Sheltering- Mother’s Day, VE Day

Empty Streets. Eerie Calm. No Celebrations. The 75th Anniversary of Victory in Europe, WW11, passed without the usual crowds and with very little ceremony. Newscasts recognized the day and there were comments from our dwindling number of veterans. As one reporter said, “This might be our last chance to hear from WW11 veterans.”

This 1995 article is Mum’s recollection of the first VE Day

Twenty-five years ago, Mum took a tour that celebrated the 50th Anniversary of VE Day. As the article shows, May 8th, 1945 was to have been her wedding day. It was postponed until July 11th. My Dad was with the Canadian Army for the six years of WW11.

Mum died 14 years ago when she was almost 85 years old. Like everyone of her generation, the war marked her and my Dad. She survived the Battle of Britain and he, serving in an artillery unit.

When Mum was alive, (she was widowed at 53), I used to like to make Mother’s Day special. Usually it would involve a home-cooked meal with even a dessert. One year when he was 18 years old (or so) my son did the whole schmear for us both. BBQ and the trimmings. If it was nice, we’d eat outside.

Mum loved gardening and in particular, tried to coax tea roses to bloom in our harsh prairie environment. Sometimes she was successful but I never realized what she was trying to create until I saw their abundant tumble in English gardens. She had a green thumb and even once she had moved into an assisted living Lodge, she maintained hanging baskets and containers of flowers.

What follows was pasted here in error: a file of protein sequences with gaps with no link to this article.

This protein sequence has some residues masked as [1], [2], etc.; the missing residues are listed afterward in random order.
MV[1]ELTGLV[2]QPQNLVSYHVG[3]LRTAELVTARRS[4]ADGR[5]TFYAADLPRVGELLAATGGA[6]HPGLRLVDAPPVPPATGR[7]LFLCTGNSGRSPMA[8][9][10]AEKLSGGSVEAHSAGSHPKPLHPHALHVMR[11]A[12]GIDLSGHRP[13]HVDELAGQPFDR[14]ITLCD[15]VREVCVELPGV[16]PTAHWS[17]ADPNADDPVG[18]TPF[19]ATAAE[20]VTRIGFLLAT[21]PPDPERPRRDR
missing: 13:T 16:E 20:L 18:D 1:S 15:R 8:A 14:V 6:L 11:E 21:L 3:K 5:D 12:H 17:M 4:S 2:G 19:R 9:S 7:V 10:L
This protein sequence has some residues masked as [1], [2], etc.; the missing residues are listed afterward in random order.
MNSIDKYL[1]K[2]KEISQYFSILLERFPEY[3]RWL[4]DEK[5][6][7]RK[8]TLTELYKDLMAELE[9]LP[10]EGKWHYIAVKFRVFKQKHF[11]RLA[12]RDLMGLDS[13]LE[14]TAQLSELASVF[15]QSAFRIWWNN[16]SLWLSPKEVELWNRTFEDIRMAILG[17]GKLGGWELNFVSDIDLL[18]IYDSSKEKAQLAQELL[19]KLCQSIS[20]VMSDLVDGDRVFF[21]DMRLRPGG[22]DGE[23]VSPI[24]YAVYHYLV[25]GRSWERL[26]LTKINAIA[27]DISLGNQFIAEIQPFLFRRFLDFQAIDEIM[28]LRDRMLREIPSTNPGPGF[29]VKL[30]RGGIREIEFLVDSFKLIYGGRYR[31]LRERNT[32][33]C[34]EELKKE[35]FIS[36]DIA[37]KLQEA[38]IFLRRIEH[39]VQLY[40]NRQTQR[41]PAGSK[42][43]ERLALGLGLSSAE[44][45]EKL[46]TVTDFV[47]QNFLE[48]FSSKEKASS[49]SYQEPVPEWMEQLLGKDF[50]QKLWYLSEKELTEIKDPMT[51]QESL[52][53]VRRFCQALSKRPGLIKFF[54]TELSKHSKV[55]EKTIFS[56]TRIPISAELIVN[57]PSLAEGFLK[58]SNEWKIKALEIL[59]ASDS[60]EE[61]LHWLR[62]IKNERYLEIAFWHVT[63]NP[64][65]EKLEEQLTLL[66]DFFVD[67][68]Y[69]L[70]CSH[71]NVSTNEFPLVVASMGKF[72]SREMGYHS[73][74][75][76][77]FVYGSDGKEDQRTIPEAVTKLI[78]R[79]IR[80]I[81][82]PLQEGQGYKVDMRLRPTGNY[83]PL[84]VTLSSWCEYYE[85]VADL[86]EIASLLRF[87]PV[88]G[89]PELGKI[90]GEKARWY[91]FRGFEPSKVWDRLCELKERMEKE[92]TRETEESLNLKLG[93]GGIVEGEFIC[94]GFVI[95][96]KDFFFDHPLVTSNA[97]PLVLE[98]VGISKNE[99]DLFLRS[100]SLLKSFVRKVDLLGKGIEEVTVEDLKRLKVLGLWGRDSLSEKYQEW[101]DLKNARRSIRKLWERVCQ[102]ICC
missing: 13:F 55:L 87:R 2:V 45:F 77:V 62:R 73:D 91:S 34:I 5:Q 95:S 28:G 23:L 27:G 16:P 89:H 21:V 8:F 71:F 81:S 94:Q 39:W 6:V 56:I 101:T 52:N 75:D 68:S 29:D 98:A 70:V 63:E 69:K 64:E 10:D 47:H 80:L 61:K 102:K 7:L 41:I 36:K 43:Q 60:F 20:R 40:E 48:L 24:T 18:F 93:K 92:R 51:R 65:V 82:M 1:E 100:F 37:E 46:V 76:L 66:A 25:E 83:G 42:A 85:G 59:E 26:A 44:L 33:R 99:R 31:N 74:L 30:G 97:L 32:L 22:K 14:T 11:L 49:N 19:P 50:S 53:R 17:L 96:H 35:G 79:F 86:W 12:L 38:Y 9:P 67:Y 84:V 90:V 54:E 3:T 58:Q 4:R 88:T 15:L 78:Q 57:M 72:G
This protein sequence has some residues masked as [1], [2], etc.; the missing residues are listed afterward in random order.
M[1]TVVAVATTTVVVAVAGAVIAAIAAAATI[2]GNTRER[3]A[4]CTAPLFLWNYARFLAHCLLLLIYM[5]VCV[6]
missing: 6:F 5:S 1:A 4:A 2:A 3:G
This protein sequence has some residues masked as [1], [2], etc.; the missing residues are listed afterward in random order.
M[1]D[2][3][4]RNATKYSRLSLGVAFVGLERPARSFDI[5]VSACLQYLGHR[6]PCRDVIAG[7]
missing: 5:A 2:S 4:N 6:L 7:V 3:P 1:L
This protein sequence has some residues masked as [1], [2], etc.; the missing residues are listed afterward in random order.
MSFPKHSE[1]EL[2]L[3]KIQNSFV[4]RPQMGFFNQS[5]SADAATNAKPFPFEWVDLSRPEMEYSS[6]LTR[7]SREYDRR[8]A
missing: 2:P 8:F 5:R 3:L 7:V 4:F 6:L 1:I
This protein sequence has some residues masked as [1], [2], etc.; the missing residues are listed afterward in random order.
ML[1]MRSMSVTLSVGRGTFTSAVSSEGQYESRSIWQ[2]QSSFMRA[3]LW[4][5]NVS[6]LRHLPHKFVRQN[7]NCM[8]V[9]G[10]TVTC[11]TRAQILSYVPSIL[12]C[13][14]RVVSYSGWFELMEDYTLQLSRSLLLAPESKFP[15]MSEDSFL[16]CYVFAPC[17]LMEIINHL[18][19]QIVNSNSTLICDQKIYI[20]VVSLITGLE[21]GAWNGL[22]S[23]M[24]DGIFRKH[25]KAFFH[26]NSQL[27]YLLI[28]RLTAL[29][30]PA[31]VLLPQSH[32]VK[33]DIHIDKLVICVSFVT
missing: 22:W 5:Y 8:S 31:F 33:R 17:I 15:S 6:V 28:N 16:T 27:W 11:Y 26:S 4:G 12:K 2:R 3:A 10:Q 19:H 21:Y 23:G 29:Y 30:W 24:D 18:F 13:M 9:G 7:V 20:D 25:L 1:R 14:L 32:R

Each year, the local Flower Club organized a bench show (likely in conjunction with Stampede Association later on). I helped her with her exhibits in later years (and even entered a few categories myself). Mum won firsts and she, and a good friend, made a whole day of it.

This time of year, she and I would have gone to the local greenhouses and I could get both of our purchases in the car trunk. It was an afternoon of relaxed wandering through the potential of this year’s flowers. The year after she died, when I went myself, I was struck by nostalgia. Without Mum, the greenhouse lost some of its colour. This year, Mother’s Day, will be different for everyone but phone calls can help. I miss you, Mum.

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